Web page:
• [B]ecause the light and wisdom of this contemplation is most bright and pure, and the soul which it assails is dark and impure, it follows that the soul suffers great pain when it receives it in itself,… And when the soul suffers the direct assault of this Divine light, its pain, which results from its impurity, is immense; because, when this pure light assails the soul, in order to expel its impurity, the soul feels itself to be so impure and miserable that it believes God to be against it, and thinks that it has set itself up against God. This causes it sore grief and pain, because it now believes that God has cast it away… For, by means of this pure light, the soul now sees its impurity clearly (although darkly), and knows clearly that it is unworthy of God or of any creature. And what gives it most pain is that it thinks that it will never be worthy and that its good things are all over for it. This is caused by the profound immersion of its spirit in the knowledge and realization of its evils and miseries; for this Divine and dark light now reveals them all to the eye, that it may see clearly how in its own strength it can never have aught else. Book 2 Chp. 5

 

  • [Another] way in which the soul suffers pain is by reason of its weakness, natural, moral and spiritual; for, when this Divine contemplation assails the soul with a certain force, in order to strengthen it and subdue it, it suffers such pain in its weakness that it nearly swoons away. This is especially so at certain times when it is assailed with somewhat greater force; for sense and spirit, as if beneath some immense and dark load, are in such great pain and agony that the soul would find advantage and relief in death. Book 2 Chp. 5

 

  • Beneath the power of this oppression and weight the soul feels itself so far from being favoured that it thinks, and correctly so, that even that wherein it was wont to find some help has vanished with everything else, and that there is none who has pity upon it. Book 2 Chp. 5

 

  • THE third kind of suffering and pain that the soul endures in this state results from the fact that two other extremes meet here in one, namely, the Divine and the human. The Divine is this purgative contemplation, and the human is the subject—that is, the soul. The Divine assails the soul in order to renew it and thus to make it Divine; and, stripping it of the habitual affections and attachments of the old man, to which it is very closely united, knit together and conformed, destroys and consumes its spiritual substance, and absorbs it in deep and profound darkness. As a result of this, the soul feels itself to be perishing and melting away, in the presence and sight of its miseries, in a cruel spiritual death, even as if it had been swallowed by a beast and felt itself being devoured in the darkness of its belly, suffering such anguish as was endured by Jonas in the belly of that beast of the sea. For in this sepulchre of dark death it must needs abide until the spiritual resurrection which it hopes for. Book 2 Chp. 6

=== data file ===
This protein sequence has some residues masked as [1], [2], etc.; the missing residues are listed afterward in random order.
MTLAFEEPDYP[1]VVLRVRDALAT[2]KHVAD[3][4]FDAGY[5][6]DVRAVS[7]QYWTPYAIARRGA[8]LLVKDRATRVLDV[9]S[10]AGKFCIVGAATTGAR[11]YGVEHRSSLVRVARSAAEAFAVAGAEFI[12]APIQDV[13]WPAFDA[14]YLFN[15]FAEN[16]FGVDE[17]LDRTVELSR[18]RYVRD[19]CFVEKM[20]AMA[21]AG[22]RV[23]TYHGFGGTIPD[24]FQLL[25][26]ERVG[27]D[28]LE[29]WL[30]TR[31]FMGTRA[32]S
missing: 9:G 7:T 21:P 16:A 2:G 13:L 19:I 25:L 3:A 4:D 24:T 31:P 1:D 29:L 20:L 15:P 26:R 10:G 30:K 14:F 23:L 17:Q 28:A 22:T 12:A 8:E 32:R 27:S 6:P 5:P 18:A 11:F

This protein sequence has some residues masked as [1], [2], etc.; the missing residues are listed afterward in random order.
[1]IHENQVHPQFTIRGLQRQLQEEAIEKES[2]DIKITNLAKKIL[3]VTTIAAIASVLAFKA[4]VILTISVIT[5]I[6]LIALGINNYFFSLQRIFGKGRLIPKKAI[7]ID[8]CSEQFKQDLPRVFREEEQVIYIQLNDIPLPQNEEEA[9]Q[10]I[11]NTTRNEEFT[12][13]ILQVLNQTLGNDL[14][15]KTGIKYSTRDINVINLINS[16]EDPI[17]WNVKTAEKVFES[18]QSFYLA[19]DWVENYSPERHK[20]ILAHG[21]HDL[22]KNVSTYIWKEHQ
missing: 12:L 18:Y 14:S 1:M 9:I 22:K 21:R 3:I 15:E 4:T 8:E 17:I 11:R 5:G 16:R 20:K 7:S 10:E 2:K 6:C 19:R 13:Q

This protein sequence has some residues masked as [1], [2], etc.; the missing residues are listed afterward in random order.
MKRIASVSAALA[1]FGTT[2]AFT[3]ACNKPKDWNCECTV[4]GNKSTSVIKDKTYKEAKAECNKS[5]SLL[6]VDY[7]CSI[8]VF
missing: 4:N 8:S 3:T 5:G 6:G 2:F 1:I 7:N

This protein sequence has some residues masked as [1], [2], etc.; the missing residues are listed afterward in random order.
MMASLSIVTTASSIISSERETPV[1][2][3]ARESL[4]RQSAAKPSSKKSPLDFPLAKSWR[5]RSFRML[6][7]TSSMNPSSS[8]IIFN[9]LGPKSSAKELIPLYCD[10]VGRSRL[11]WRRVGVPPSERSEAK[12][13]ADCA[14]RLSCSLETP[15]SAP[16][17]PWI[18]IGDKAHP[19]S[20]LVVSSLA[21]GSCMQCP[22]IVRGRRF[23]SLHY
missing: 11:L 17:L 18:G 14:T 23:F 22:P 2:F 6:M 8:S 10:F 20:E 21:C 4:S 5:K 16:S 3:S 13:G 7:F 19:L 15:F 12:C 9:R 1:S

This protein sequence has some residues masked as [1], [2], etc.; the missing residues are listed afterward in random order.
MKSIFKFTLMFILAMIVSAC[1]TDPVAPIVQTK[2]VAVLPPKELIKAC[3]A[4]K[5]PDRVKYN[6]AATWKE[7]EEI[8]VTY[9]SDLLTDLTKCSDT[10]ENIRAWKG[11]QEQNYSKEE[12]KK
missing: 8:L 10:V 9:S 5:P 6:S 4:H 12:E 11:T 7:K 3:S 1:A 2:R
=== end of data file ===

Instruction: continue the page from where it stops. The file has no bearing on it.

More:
• A description of this suffering and pain, although in truth it transcends all description, is given by David, when he says: ‘The lamentations of death compassed me about; the pains of hell surrounded me; I cried in my tribulation.’ But what the sorrowful soul feels most in this condition is its clear perception, as it thinks, that God has abandoned it, and, in His abhorrence of it, has flung it into darkness; it is a grave and piteous grief for it to believe that God has forsaken it… It feels, too, that all creatures have forsaken it, and that it is contemned by them, particularly by its friends. Book 2 Chp. 6

 

  • For indeed, when this purgative contemplation is most severe, the soul feels very keenly the shadow of death and the lamentations of death and the pains of hell, which consist in its feeling itself to be without God, and chastised and cast out, and unworthy of Him; and it feels that He is wroth with it. All this is felt by the soul in this condition—yea, and more, for it believes that it is so with it for ever. Book 2 Chp. 6